Feel free to use the questions in this article as a starting point, and rephrase them so that they will have more relevance and meaning to your operation.

What are the aspects of approaching the ideal best practice that will be most difficult for your enterprise to implement?

The answers to this question will vary greatly from organization to organization. For some, it may be operating in a more openly communicating environment. For others, it may be generating always-win options. For still others, it may be seeing heightened opportunity in the face of every change.

Whatever your answers are, you'll need to provide the most support and practice in these areas. Be sure to measure how you are doing so you can help your organization see how it is doing, and how it can improve.

Make Implementation of Approaching the Ideal Best Practices Seem More Like Play Than Work

Companies do better at dealing with a new process when they are playing than when they perceive themselves to be "working," "learning," "studying," or "being lectured to." By turning the process into "play," you can unleash more interest, creativity, and effective thinking.

What forms of play does your company enjoy the most now?

In this regard, you can consider what games people in the firm like to play now. Is there a company softball team, or do you have competitions to name new products? Particularly note if these are team or individual games, and see which ones create the most happiness and satisfaction.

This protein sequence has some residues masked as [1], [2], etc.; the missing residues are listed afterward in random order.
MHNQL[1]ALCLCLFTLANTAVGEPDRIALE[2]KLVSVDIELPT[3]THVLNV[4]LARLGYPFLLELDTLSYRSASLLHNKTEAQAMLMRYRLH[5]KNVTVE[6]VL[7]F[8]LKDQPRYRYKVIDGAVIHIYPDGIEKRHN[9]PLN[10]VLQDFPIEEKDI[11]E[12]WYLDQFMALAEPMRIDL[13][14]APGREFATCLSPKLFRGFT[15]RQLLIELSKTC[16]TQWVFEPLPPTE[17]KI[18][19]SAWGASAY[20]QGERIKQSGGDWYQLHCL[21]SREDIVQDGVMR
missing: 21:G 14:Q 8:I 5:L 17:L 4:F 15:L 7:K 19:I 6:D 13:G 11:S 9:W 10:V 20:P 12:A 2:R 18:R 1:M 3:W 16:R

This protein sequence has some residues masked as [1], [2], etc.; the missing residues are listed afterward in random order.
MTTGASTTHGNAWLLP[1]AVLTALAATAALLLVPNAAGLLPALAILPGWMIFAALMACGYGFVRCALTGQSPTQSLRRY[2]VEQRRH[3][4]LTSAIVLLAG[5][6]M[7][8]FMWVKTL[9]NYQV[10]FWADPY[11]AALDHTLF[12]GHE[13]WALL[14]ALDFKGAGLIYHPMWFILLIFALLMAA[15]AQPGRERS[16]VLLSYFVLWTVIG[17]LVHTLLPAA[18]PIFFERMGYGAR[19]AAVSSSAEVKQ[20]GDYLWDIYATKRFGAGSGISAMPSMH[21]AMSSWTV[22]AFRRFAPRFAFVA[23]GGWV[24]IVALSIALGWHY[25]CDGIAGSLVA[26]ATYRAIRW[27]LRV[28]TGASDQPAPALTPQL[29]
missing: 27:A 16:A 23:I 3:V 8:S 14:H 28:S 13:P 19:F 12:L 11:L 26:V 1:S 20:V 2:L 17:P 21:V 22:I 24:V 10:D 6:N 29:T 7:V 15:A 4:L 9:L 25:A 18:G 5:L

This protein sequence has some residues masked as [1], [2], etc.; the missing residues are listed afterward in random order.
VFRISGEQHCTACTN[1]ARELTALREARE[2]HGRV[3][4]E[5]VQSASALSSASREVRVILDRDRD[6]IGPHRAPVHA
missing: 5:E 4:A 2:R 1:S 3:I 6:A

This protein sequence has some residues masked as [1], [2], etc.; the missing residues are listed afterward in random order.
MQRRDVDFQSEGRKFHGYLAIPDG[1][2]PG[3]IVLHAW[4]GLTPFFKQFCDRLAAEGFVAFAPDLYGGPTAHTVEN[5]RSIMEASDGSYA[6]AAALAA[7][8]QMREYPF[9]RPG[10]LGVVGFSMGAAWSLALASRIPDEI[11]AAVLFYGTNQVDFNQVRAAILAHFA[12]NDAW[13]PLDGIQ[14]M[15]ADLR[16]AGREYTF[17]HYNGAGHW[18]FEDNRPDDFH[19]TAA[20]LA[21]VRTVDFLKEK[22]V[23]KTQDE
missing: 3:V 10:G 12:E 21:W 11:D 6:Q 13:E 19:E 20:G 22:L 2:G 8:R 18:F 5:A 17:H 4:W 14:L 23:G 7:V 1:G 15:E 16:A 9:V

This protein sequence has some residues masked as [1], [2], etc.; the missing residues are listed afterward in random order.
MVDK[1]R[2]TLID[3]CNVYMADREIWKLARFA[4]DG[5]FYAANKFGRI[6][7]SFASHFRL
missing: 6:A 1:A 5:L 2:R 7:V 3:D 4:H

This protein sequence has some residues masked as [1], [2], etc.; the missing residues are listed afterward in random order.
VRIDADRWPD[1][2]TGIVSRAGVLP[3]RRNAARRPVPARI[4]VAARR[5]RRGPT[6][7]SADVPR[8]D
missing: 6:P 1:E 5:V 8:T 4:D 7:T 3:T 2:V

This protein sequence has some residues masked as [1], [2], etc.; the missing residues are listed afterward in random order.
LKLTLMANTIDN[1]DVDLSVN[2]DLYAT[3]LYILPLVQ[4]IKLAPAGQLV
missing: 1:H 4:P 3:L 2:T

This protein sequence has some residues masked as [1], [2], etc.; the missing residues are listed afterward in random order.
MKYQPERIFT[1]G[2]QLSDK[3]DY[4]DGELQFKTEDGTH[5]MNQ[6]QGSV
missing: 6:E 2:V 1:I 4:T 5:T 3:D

Some games create more frustration than happiness. Avoid those. For example, golf can be like that for those who overly focus on the score, rather than the fellowship and surroundings.

What forms of play are the most useful to helping your enterprise succeed now?

Almost all businesses have held development conferences, seminars, training sessions, picnics, or family outings. Ask others in your company which such group activities worked best, and what each was good at accomplishing. This will give you ideas of formats for the play you wish to install.

How can you change this process to make it like the kind of play that will work best for your people?

If your company makes bowling equipment, chances are that many of your employees have an interest in bowling. You can start by reframing the process to use bowling examples.

You can then organize how your teams work so that the idea generation alternates with some time off for bowling. You can put names on bowling pins for the irresistible forces you are considering, so that people can take turns knocking them down for the benefit to their score. And so on.

In each case, just ask how it is going. Watch whether people are happily engaged or not. Listen to what the people are saying. Be sure they are really having fun, and are thinking and learning while playing. If you are not having much luck, let those who will be doing the thinking pick their own forms of play. They will think of something they know they like better than what they have just been doing.
About the Author
Donald Mitchell is an author of seven books including Adventures of an Optimist, The 2,000 Percent Squared Solution, The 2,000 Percent Solution, The 2,000 Percent Solution Workbook, The Irresistible Growth Enterprise, and The Ultimate Competitive Advantage. Read about creating breakthroughs through 2,000 percent solutions and receive tips by e-mail by registering for free at

http://www.2000percentsolution.com .